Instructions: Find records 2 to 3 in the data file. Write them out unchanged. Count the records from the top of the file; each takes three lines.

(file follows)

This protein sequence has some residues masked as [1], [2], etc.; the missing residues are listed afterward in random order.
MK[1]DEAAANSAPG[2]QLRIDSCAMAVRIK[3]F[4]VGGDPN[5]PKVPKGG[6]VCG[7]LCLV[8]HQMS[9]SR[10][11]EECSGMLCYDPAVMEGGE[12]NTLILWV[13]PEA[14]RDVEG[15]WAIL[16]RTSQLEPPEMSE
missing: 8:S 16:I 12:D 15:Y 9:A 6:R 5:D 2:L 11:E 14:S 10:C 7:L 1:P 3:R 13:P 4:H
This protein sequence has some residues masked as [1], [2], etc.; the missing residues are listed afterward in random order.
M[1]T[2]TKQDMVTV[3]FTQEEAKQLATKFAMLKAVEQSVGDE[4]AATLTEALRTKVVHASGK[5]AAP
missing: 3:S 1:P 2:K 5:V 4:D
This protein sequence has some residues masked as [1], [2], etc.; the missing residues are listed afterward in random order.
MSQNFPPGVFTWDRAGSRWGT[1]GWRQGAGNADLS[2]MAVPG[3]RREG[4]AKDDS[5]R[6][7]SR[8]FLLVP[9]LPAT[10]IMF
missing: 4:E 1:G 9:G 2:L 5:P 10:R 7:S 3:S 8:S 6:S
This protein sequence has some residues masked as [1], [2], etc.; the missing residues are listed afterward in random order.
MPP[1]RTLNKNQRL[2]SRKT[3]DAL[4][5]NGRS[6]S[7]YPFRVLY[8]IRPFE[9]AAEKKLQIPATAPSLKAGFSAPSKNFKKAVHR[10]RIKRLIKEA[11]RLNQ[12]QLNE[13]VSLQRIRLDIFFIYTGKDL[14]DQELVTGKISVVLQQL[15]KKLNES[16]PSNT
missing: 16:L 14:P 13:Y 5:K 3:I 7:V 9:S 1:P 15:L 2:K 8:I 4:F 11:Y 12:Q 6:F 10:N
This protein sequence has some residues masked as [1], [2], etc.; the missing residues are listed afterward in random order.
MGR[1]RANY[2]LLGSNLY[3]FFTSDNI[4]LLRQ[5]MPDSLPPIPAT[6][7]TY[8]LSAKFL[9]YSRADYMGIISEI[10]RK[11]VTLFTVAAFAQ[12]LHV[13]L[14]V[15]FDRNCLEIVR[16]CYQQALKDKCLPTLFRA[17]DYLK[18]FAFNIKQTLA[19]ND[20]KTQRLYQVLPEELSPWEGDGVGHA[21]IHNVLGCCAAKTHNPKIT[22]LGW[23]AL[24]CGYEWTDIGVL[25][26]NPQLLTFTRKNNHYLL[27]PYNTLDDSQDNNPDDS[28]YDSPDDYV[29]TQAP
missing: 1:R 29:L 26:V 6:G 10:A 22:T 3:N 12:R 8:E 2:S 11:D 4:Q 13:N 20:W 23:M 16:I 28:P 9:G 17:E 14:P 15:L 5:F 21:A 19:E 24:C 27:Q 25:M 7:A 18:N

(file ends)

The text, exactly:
This protein sequence has some residues masked as [1], [2], etc.; the missing residues are listed afterward in random order.
M[1]T[2]TKQDMVTV[3]FTQEEAKQLATKFAMLKAVEQSVGDE[4]AATLTEALRTKVVHASGK[5]AAP
missing: 3:S 1:P 2:K 5:V 4:D
This protein sequence has some residues masked as [1], [2], etc.; the missing residues are listed afterward in random order.
MSQNFPPGVFTWDRAGSRWGT[1]GWRQGAGNADLS[2]MAVPG[3]RREG[4]AKDDS[5]R[6][7]SR[8]FLLVP[9]LPAT[10]IMF
missing: 4:E 1:G 9:G 2:L 5:P 10:R 7:S 3:S 8:S 6:S